Ladywood Community Project has existed as an organisation to help families and the
community for the last 33 years and has had charitable status since November 2013.
It has always actively listened to local people and involved them in how the service is
run. It gives help to those on low incomes or in hardship not only to manage their day
to day needs but encourages them to feel part of the community and not so isolated
with their problems. We actively listen to people and try to shape our services to pick
up on the things they struggle with.
We have an advisory group of about 8 made up in the main by local people who have
been users of the project and we report to them every 6 weeks. While the trustees
have an overarching management role, the advisory board has responsibility
for advising on the day to day activities of the project and continues to fulfil an
important function.
The project is now a well-known and trusted part of the Ladywood community and is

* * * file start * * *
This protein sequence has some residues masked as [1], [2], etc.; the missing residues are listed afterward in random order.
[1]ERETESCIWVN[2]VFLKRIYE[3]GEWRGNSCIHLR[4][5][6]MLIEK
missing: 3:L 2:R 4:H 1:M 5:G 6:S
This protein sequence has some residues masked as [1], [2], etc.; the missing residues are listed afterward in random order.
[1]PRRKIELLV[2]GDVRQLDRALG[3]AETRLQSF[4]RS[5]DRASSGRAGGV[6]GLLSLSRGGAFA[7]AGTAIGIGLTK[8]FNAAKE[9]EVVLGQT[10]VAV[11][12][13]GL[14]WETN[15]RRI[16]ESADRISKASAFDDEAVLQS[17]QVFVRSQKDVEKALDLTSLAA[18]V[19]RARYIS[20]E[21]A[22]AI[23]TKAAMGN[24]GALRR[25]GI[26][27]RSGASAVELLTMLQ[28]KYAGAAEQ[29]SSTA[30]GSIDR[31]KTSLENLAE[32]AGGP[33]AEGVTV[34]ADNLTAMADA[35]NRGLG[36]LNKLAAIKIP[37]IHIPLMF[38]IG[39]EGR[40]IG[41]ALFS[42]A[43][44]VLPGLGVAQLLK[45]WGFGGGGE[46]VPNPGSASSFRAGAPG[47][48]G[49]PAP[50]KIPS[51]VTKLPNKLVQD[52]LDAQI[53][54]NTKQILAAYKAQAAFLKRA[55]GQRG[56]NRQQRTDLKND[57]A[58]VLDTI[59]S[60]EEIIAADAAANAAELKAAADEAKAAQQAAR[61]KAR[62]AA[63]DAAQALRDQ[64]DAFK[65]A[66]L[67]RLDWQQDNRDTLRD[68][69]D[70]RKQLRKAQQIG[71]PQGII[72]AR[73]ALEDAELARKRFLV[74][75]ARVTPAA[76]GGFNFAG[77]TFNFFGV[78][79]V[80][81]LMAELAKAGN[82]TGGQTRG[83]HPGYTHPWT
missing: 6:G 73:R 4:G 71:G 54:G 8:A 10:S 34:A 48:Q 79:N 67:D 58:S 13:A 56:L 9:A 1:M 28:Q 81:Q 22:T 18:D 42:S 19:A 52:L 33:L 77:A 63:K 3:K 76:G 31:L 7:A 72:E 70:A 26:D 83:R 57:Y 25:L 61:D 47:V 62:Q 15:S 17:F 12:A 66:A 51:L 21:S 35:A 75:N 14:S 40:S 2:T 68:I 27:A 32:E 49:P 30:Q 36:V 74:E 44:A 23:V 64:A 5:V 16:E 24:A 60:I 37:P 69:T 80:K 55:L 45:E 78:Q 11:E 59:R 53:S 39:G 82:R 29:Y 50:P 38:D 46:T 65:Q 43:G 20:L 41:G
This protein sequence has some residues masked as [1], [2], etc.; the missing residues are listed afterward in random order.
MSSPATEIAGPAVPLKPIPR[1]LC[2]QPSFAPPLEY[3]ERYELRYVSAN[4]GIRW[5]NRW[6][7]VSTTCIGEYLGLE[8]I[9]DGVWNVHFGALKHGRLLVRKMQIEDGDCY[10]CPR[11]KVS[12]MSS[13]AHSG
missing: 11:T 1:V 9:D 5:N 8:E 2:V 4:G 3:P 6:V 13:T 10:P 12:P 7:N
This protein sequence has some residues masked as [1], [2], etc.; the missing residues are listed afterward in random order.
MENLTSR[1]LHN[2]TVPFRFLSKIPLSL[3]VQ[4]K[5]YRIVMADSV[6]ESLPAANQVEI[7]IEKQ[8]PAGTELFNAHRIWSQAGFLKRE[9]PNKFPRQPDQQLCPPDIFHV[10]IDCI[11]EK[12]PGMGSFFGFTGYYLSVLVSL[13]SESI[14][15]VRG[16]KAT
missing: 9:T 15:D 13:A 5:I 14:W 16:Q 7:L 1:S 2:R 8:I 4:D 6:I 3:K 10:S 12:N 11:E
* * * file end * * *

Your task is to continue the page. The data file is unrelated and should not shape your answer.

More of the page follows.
used extensively. People can come in when they are in a crisis and get practical help,
advice, support, drop in for coffee or to use the kitchen, garden washing machine and
dryer, join in one of the activities or get involved in fundraising.
There is a sense of joint ownership and mutual support which has always been at the
heart of its ethos. It is based in the heart of the community and is very well used
and networked with other agencies/charities operating in the area.
The project has enshrined its charitable aims as:
‘The prevention or relief of people in poverty, by reason of financial hardship,
by providing grants, items and services, including advice and signposting to agencies
and organisations.’
The biggest disadvantage facing children and their families today is poverty. For
working families and those on benefits these are still difficult times and we know that
the number of children living in poverty in this ward is 5078(45.2%), some 24% higher
than the rest of the country.
Furthermore, access to help and resources has become more difficult in the everchanging economic and political climate. Many services no longer offer face to face
help.
The nearest neighbourhood office is now over 5 miles away and 45 minutes to get to
by public transport. This has increased the need for a local project where you can get
help and indeed has increased those coming through our door who are in a crisis.